“Unfortunately, our body is designed to survive and conserve our energy stores and will fight to maintain our fat tissue to promote survival. However, if we're consistent with our healthy habits and nourishing our bodies with a diet rich in whole foods, this process relaxes over time, and we can start to lose weight again as the brain adapts to our lower level of body fat.”

Gregory adds that the narrative that there are ‘quick fixes’ when it comes to weight loss is untrue and needs to be changed.

“Weight loss is complicated because people are,” she explains. “It’s tied to genetics, personality, lifestyle, hormones, habits, relationships and psychology. The weight loss industry is addicted to over-simplification and misinformation which often leads to short-term approaches. Anything from demonising whole food groups or pushing extreme exercise or movement regimes, these should all be avoided and can oftentimes be harmful.”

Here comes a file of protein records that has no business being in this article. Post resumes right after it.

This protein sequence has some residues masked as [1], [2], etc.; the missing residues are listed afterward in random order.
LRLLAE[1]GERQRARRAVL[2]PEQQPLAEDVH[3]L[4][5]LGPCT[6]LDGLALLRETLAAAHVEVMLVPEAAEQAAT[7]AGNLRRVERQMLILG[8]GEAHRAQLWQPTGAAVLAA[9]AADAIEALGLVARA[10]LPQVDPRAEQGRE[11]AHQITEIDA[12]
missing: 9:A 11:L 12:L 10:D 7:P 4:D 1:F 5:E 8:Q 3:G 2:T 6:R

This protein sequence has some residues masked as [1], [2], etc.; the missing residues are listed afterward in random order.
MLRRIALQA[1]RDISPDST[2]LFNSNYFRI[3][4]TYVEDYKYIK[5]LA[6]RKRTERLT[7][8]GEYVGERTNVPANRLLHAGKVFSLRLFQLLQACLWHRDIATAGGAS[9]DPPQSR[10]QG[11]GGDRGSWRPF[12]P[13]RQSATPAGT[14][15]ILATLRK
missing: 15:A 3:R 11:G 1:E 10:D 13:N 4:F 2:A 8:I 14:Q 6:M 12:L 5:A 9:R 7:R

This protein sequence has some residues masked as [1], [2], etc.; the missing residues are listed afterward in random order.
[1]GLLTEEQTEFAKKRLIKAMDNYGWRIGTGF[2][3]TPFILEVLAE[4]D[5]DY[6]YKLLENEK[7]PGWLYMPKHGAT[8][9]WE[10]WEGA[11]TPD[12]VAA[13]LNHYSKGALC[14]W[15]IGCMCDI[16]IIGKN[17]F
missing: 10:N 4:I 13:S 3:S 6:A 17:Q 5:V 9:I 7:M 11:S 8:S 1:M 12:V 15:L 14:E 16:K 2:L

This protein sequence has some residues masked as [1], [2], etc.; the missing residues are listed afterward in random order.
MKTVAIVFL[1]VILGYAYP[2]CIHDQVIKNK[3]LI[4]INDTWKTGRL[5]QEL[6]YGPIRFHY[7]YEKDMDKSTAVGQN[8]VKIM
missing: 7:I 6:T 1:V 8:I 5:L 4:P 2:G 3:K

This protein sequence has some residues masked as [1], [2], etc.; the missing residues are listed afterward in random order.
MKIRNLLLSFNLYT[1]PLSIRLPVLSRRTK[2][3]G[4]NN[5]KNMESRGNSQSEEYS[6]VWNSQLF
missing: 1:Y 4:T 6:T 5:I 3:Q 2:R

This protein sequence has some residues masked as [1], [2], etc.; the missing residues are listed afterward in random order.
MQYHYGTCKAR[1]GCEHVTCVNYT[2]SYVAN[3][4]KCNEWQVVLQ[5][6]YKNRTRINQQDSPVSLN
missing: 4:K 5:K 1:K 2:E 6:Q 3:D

Instead, Gregory believes that the conversation surrounding weight loss needs to focus on how you’re fuelling your body instead of numbers on a scale.

“The best approach for weight loss is the one that will stick,” Puddick says. “The core focus of any weight-loss journey should be to focus on 'the why'. Why do you want to lose weight? Research shows that those of us who are externally motivated by physical appearance or social status may struggle to maintain weight loss compared to those who are internally motivated by things like health, independence, and family.

“If we can align our motivations for weight loss with our core values, we're more likely to find an approach that will stick in the long run.”

Gregory recommends working with a professional who can tailor a weight loss programme to your needs.

“Being able to be honest and open with them about your current lifestyle, habits and pain points is crucial to developing a programme that is both achievable and sustainable,” she adds.

“You must also be mindful of anyone peddling extreme approaches. If something tells you to eliminate a food group, to restrict, to fast, or take extreme measures that take you away from your current lifestyle, step away. It’s also important to follow guidance that is backed by science and to recognise that weight loss is a journey with no quick fix.”